Jamaica Gleaner


Fe­male cop freed of cor­rup­tion charge an­gry and dis­ap­pointed

- Erica Virtue Se­nior Gleaner Writer

“FREED. I am free. Lord Je­sus, I am free!” shouted Con­sta­ble Ale­cia Hutchin­son last week, af­ter Res­i­dent Mag­is­trate Carolyn Tie ruled that the pros­e­cu­tion had not proved a case against her.

For 31 months Hutchin­son lived with the threat of a prison sen­tence hang­ing over her head af­ter she was charged with breaches of the Cor­rup­tion Preven­tion Act and aid­ing and abet­ting the un­law­ful re­lease of a pris­oner.

It was al­leged the Hutchin­son col­lected $200,000 from the girl­friend of Greg Tay­lor – who was in cus­tody in con­nec­tion with sev­eral crimes – to aid in his re­lease from the Freeport lock-up in Mon­tego Bay, St James, in Jan­uary 2013.

But Hutchin­son de­nied the charge as she ar­gued that she was on duty in West­more­land, at the Sa­vanna-la-Mar Po­lice Sta­tion, sev­eral miles away, on the day the pris­oner was re­leased.

“All the rel­e­vant doc­u­ments at that sta­tion can prove that I was there,” de­clared Hutchin­son.

But that did not con­vince in­ves­ti­ga­tors who ar­rested her and took her to the Dis­cov­ery Bay Po­lice Sta­tion lock-up be­fore mov­ing her to the Freeport Po­lice Sta­tion lock-up in Mon­tego Bay, where she spent 17 days be­hind bars.

Ac­cord­ing to Hutchin­son, she was de­nied clothes, food and vis­its which she was en­ti­tled to, and was not charged un­til the 14th day af­ter the ar­rest.


She said she was taken to court on day 15 and granted a $1-mil­lion bail, but a se­ries of “mys­te­ri­ous” in­ci­dents led to her be­ing bailed days af­ter it was of­fered.

Among the mys­ter­ies were the dis­ap­pear­ance of the bail bond and the dis­ap­pear­ance of doc­u­ments, in­clud- ing those ver­i­fy­ing the own­er­ship of the ve­hi­cle used in her bail.

Now that she has been cleared by the court, Hutchin­son is telling her story, adamant that she did noth­ing wrong and dis­ap­pointed that she was aban­doned by those she ex­pected to sup­port her in her dark­est hour.

“I have learnt so many things dur­ing this pe­riod of two years and five months, eight men­tion dates, 36 court trial dates be­fore I was freed last week.

“I was on sus­pen­sion and when you are on sus­pen­sion you get no salary. For the en­tire pe­riod, there was not even a call from the Po­lice Fed­er­a­tion, the union that rep­re­sents me,” said Hutchin­son.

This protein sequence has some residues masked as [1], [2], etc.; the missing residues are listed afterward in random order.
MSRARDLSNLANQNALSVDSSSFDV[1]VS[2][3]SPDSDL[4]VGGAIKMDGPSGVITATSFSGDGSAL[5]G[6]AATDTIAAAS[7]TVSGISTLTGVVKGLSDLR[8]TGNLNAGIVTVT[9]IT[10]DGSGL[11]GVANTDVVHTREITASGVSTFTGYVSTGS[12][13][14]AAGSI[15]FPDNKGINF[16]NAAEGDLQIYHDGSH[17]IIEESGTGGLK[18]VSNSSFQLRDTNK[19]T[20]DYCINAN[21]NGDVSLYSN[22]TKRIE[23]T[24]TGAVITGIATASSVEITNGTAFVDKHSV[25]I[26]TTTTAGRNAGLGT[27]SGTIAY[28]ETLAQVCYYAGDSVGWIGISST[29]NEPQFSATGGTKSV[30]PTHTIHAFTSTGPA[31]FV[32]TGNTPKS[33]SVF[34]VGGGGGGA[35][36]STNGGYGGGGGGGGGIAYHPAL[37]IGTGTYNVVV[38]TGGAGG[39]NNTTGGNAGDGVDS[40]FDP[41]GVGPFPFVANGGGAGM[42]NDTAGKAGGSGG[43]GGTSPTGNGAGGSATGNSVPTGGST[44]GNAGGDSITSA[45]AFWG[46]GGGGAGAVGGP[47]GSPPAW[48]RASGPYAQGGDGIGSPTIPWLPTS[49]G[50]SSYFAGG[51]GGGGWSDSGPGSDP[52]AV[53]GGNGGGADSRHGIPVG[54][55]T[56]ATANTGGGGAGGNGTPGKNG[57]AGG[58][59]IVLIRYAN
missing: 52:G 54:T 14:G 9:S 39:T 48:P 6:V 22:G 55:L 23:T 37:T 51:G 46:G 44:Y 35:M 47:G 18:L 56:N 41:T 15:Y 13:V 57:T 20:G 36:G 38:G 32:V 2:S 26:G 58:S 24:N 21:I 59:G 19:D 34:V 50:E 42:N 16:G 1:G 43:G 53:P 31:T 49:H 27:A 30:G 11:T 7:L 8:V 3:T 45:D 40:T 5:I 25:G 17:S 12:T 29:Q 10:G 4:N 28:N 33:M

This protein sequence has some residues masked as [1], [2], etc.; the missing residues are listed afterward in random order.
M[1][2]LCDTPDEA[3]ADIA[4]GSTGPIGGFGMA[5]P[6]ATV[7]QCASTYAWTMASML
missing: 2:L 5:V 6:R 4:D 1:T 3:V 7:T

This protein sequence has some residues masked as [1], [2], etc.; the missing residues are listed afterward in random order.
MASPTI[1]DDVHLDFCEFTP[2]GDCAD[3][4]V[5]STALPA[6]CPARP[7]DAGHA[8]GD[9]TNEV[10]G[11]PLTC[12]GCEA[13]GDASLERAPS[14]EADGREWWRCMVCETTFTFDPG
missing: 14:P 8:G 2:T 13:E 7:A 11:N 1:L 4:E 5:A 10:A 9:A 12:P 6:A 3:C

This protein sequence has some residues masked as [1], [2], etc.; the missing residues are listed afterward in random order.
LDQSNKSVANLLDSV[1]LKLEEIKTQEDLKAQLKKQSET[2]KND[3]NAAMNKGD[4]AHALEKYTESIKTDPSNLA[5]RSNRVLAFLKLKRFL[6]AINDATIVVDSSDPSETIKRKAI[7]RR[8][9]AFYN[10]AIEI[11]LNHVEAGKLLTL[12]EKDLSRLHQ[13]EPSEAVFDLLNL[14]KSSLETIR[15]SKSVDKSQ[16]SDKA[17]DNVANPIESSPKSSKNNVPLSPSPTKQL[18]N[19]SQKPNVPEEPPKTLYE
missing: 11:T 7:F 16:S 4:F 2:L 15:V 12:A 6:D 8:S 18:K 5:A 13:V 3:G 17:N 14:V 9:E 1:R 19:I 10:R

“The Fed­er­a­tion is quick to as­sist the po­lice of­fi­cers on mur­der charges. But in my case, the Fed­er­a­tion ap­par­ently found me guilty and didn’t as­sist in any way. My mother is sick. My fam­ily suf­fered. I suf­fered. My child suf­fered for some­thing I did not do. Some­thing I could not have done,” added the re­lieved cop.


Hutchin­son was charged along with Ray­mond John­son, another cop, for aid­ing and abet­ting the re­moval of a pris­oner from the Freeport lock-up, while a third cop who was also ar­rested, Con­sta­ble Kir­ton Green, was freed of a charge of cor­ruptly so­lic­it­ing money, af­ter the pros­e­cu­tion failed to prove that he had taken money from the pris­oner.

Last week, Hutchin­son re­counted how she was taken to the lock-up in a seven-car en­tourage with sirens blar­ing on the day she was ar­rested.

“I felt dirty. I felt like a crim­i­nal and I know I could not have done what I was ac­cused of, and for what I would have to wait another 14 days to be charged.

“In­ter­est­ingly, I was charged for aid­ing and abet­ting the re­lease of a pris­oner. To date no one was im­pli­cated on the pri­mary charge of the un­law­ful re­lease, and no one was charged,” said Hutchin­son.

She said po­lice wit­nesses de­scribed her as hav­ing “four dif­fer­ent hair­styles, clothes, none of which I was wear­ing, and the ve­hi­cle said to have been used to trans­port the pris­oner was in garage three months be­fore I was charged un­til weeks af­ter I was bailed”.

Ac­cord­ing to Hutchin­son, it was with the as­sis­tance of fam­ily the and friends that she was able to find the more than $1.6 mil­lion it cost her for trans­porta­tion be­tween Manch­ester, where she lives, and Trelawny, where the trial was held.

“I up­hold the law as a cop, and more­over, the law of the land is my guide as I do my job. I make it my duty to know the law. And that is why I am hurt, be­cause the very law I must up­hold was used to in­jure my rep­u­ta­tion as a per­son and as a cop,” lamented Hutchin­son.


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